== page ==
Dark, damp, and closed in spaces do not bother me at all. I had a decent flashlight and a decent backup flashlight, and I took a razor knife with me, just in case of rats. Yet there isn’t any fear that I have of the darkness that is inherent. There’s enough light under the house for me to tell where I am and even if it was awesomely dark I could still find the way to the trapdoor. What is there to fear in a space where there is no light? It is the same space. There is nothing missing but sight. There is nothing added but the mind’s attempt to translate what is to what was and the darkness itself causes to harm. I cut the flashlight off and navigate by the light of the vents that appear on the house’s foundation blocks. East, east, east, then South and I’m out. I could do this at midnight and still get out quickly. But my back and neck both hurt.

One of my worst habits is to keep trying to fix something the same way even though it hasn’t worked before. After trip five under the house I realized that it gave me the sense of having accomplished something through effort without having any real results. It’s like those people who stare at a page without being able to read it but they keep staring without ever making the effort to begin to study what’s there. Sooner or later, and likely sooner, I’m going to have to find someone who knows a little more about electricity that I do.

I call around and explain the problem and most tell me the same thing,  “We will come out to your house and look at your problem but before we do anything at all it is $$$!!! Per hour just for us to drive to your house then $$$!!!+$$$$!!!! to do any work.”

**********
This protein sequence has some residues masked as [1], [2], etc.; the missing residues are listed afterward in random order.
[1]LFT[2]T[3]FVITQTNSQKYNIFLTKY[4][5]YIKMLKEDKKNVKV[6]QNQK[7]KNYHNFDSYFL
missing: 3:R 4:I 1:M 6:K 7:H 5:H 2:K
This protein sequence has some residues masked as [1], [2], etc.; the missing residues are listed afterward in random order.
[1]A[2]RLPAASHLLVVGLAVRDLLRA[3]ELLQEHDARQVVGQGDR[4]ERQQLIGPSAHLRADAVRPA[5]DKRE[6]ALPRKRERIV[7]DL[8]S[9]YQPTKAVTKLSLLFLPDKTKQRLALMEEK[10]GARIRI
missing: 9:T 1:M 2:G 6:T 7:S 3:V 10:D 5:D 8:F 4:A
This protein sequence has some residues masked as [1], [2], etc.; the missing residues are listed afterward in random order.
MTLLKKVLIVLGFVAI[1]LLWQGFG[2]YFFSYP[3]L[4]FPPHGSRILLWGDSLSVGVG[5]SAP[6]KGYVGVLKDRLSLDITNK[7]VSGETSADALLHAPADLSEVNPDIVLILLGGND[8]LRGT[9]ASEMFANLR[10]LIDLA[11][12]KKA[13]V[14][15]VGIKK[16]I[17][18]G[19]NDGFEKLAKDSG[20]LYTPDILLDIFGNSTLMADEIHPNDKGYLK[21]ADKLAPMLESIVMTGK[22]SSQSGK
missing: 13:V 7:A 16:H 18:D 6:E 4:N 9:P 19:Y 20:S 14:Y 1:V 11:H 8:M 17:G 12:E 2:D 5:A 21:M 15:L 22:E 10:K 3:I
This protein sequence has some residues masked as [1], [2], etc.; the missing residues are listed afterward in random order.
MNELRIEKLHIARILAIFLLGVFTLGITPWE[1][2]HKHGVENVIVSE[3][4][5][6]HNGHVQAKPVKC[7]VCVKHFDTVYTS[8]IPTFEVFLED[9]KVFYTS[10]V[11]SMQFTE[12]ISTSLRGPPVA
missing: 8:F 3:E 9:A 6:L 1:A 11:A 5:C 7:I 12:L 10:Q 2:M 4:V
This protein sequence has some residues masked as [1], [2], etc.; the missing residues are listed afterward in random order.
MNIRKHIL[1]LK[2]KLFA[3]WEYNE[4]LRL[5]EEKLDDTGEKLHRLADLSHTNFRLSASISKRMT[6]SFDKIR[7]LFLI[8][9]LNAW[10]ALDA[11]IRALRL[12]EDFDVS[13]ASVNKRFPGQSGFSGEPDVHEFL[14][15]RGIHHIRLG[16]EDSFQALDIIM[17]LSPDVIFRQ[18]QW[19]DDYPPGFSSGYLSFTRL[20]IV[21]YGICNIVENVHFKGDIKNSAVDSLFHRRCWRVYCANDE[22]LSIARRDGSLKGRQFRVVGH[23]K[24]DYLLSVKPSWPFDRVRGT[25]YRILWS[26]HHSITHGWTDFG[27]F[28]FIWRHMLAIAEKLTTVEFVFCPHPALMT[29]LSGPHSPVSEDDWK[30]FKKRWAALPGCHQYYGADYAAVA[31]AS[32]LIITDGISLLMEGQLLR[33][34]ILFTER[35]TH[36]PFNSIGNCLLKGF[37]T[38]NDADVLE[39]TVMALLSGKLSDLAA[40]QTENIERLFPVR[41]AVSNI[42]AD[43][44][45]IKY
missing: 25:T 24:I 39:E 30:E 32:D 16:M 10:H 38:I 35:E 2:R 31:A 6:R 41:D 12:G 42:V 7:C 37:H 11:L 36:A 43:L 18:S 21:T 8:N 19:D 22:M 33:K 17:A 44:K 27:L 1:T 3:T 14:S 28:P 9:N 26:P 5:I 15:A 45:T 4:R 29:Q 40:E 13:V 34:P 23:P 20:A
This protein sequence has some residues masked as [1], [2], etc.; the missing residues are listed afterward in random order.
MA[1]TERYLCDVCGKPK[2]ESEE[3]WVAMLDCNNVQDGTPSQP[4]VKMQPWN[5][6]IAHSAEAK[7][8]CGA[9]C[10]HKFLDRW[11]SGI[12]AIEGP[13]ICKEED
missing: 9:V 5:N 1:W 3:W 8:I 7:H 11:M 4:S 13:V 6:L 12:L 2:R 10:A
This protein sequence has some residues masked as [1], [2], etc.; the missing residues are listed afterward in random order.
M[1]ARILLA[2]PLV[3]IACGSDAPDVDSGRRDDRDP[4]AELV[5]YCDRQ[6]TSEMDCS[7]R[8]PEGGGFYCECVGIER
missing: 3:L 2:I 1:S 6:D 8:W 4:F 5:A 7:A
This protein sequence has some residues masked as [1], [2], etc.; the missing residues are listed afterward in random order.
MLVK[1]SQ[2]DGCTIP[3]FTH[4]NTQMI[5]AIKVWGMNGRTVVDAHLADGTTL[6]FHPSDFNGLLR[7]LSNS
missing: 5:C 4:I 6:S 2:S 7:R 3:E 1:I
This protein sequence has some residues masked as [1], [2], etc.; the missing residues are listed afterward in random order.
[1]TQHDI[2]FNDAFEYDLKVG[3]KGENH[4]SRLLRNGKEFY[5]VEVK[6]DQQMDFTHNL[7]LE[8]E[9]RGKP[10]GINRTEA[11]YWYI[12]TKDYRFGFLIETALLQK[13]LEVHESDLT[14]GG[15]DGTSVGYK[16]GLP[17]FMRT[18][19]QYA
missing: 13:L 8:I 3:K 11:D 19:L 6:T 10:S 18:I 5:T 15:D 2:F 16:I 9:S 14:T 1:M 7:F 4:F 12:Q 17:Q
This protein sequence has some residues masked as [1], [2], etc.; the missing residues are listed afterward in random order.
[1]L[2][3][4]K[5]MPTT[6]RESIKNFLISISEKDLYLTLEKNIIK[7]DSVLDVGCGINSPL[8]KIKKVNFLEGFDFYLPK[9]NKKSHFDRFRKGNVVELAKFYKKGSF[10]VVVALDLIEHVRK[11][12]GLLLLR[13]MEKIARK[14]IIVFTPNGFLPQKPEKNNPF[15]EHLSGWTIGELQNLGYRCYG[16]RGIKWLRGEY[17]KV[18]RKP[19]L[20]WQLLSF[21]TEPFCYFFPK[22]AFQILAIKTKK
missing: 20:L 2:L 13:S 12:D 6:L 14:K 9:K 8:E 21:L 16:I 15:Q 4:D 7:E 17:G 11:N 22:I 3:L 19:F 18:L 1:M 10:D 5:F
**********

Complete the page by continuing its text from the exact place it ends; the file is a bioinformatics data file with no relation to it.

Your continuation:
This has been going on now for a few months. I finally told a guy who said he would tell me what was wrong for one hundred dollars I would get back to him in a couple of weeks. That was a week ago.


Last night, I decided I wanted to do four things at one time while sitting on the sofa; watch a movie on the laptop, charge the laptop, charge the phone, and use the reading lamp. This would require three places to plugs thing in and near the sofa there is one outlet with two receptacles. I thought using the power strip where the tv once stood would be a good idea. I plugged the power strip in, plugged the lamp into it and WHAM, out goes the light. This was a surprise and so I unplugged the power strip and plugged the lamp back in. Nothing. I plug the lamp into a receptacle in the other room and light! I check the break box and sure enough, there’s a breaker that’s tripped. I flip it back on and then stop. There’s that breaker that’s been tripped. I flip it over and it stays.

What?


Back in the living room everything works. Everything. It was the power strip that was causing the problem all along!

I have no idea how this is possible but I’m happy.


Take Care,
Mike

Tuesday, August 25, 2015

For the Love of a Dog, and a Friend.




I knew better to check my personal phone at work and knew even better than to check my FB on my phone while at work. I have things to do. It’s a busy day in a busy week and there are a lot of people who are going to show up for a meeting in the afternoon. I knew it was a memorial when I started reading it. I knew a dog had died. I knew that if I simply put it down until after work I would be okay and later I could deal with it, but not right now.

Something that is well written cannot be not read. When someone’s heart is printed on a page the eyes cannot turn away. I pulled over into the ditch, got out of my truck, jumped a fence, and walked out into the woods and tried not to cry for a dog I never met, who belonged to a woman I never met, and even as I sat in some pine straw and tried to pull myself together enough to pull off another six or seven hours, I had to text her and I knew she would call me.